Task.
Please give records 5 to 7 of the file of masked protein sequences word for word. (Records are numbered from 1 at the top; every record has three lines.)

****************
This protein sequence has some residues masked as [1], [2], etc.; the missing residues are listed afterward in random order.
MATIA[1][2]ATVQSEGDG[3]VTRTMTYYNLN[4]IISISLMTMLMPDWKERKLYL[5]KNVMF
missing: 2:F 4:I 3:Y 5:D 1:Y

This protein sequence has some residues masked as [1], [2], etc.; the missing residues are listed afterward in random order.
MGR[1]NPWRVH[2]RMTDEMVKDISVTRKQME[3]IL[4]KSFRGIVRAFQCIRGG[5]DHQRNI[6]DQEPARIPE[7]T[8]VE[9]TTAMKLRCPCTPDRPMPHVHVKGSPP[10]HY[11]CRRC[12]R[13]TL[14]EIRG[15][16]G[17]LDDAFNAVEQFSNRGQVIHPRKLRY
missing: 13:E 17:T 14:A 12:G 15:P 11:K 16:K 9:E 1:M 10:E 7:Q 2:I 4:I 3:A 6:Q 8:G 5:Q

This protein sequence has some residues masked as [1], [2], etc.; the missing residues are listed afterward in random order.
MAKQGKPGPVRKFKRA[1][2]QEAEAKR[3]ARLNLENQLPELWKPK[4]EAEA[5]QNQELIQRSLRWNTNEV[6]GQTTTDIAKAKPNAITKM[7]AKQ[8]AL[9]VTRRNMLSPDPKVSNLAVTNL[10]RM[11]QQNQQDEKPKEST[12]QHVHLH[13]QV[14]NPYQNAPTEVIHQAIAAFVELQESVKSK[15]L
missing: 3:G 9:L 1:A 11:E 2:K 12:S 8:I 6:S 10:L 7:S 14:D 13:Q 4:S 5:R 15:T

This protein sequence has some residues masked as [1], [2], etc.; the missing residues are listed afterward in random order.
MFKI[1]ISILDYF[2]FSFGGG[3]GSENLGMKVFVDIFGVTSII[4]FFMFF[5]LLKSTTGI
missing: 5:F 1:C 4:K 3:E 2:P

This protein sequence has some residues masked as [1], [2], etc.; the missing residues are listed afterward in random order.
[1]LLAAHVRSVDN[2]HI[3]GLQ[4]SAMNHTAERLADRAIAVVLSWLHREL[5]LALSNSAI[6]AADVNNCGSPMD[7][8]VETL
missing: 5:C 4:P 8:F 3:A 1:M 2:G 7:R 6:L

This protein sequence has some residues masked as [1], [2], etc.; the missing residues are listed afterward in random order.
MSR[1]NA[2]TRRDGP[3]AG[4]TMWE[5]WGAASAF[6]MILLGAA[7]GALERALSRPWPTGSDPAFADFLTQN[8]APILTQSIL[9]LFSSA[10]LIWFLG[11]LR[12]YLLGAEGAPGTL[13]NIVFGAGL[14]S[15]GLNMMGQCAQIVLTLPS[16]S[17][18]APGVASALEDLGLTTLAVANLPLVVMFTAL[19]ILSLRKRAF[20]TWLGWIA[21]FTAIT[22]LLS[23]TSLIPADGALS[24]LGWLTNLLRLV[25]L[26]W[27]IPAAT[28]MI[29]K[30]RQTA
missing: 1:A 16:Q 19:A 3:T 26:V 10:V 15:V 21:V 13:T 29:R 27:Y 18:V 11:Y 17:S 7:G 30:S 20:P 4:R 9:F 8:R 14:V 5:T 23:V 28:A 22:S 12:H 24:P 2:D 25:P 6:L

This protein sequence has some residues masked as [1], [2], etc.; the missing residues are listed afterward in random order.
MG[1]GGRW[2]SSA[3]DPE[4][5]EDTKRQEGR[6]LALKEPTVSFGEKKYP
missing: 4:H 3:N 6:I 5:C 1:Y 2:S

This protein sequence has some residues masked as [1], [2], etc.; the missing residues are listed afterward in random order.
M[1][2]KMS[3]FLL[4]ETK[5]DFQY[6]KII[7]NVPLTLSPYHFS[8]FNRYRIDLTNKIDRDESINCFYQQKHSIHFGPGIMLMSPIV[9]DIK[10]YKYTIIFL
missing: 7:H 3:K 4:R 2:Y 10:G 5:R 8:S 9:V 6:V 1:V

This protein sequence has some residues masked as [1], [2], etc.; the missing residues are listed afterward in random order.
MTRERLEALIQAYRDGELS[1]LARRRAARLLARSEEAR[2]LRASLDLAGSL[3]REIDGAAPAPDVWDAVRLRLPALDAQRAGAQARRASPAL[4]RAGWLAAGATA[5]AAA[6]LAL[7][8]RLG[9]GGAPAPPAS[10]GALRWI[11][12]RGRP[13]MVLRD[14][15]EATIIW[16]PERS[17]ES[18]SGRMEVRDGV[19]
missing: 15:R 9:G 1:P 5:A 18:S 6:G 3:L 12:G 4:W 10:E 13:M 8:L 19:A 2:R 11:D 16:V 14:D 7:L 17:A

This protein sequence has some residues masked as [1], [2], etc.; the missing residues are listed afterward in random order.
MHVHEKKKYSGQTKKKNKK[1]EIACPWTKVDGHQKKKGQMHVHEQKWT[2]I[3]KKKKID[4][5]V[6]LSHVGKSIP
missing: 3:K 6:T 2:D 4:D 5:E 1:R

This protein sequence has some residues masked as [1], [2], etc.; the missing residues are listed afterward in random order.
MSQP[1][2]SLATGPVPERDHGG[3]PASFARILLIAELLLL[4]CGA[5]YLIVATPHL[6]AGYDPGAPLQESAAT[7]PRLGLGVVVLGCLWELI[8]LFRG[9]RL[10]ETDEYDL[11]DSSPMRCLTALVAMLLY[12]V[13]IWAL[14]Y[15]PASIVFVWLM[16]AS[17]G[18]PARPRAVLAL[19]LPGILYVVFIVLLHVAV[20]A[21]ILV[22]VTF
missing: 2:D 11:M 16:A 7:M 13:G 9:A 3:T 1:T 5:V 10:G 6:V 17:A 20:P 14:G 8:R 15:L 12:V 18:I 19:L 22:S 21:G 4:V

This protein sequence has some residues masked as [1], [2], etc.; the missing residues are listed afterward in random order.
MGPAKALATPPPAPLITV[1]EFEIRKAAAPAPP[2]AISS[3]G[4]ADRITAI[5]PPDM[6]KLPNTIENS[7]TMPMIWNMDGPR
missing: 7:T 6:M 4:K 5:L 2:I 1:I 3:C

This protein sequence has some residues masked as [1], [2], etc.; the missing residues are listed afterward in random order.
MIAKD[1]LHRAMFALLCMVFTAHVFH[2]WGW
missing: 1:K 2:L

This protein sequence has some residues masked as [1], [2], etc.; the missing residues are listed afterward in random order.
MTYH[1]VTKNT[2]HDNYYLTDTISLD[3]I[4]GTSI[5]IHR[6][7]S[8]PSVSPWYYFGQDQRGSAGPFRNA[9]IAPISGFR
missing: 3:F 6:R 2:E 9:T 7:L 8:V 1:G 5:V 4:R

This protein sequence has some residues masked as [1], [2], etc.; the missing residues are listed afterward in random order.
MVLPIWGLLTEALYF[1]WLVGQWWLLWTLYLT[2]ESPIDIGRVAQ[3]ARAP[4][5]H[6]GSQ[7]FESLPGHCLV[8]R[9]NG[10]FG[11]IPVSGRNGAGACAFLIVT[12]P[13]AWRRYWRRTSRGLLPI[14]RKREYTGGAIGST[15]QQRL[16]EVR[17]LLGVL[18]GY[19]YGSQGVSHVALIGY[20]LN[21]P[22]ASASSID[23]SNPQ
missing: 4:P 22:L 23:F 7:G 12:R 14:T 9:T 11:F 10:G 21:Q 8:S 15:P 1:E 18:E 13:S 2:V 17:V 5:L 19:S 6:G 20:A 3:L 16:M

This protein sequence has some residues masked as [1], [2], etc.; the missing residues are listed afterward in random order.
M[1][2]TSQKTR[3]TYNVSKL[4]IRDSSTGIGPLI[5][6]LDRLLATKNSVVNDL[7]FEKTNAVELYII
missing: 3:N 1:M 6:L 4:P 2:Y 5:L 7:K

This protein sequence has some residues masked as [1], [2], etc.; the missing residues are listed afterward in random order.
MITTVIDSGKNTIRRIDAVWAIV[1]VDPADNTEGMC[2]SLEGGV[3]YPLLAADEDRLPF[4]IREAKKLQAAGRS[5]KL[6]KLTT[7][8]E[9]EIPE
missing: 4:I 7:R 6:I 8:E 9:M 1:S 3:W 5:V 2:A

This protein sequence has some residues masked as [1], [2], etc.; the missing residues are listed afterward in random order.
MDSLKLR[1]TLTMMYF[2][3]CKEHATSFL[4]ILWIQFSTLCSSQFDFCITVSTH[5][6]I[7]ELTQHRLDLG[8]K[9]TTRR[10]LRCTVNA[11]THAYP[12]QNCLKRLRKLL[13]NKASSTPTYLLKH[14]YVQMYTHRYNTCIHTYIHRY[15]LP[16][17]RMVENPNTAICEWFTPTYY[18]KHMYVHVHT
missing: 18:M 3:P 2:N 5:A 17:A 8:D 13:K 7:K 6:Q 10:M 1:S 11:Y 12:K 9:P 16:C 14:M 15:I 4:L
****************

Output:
This protein sequence has some residues masked as [1], [2], etc.; the missing residues are listed afterward in random order.
[1]LLAAHVRSVDN[2]HI[3]GLQ[4]SAMNHTAERLADRAIAVVLSWLHREL[5]LALSNSAI[6]AADVNNCGSPMD[7][8]VETL
missing: 5:C 4:P 8:F 3:A 1:M 2:G 7:R 6:L

This protein sequence has some residues masked as [1], [2], etc.; the missing residues are listed afterward in random order.
MSR[1]NA[2]TRRDGP[3]AG[4]TMWE[5]WGAASAF[6]MILLGAA[7]GALERALSRPWPTGSDPAFADFLTQN[8]APILTQSIL[9]LFSSA[10]LIWFLG[11]LR[12]YLLGAEGAPGTL[13]NIVFGAGL[14]S[15]GLNMMGQCAQIVLTLPS[16]S[17][18]APGVASALEDLGLTTLAVANLPLVVMFTAL[19]ILSLRKRAF[20]TWLGWIA[21]FTAIT[22]LLS[23]TSLIPADGALS[24]LGWLTNLLRLV[25]L[26]W[27]IPAAT[28]MI[29]K[30]RQTA
missing: 1:A 16:Q 19:A 3:T 26:V 10:V 15:V 21:V 13:T 29:R 27:Y 18:V 11:Y 17:S 7:G 30:S 20:P 4:R 9:F 8:R 14:V 5:T 23:V 28:A 22:S 12:H 24:P 2:D 25:P 6:L

This protein sequence has some residues masked as [1], [2], etc.; the missing residues are listed afterward in random order.
MG[1]GGRW[2]SSA[3]DPE[4][5]EDTKRQEGR[6]LALKEPTVSFGEKKYP
missing: 4:H 3:N 6:I 5:C 1:Y 2:S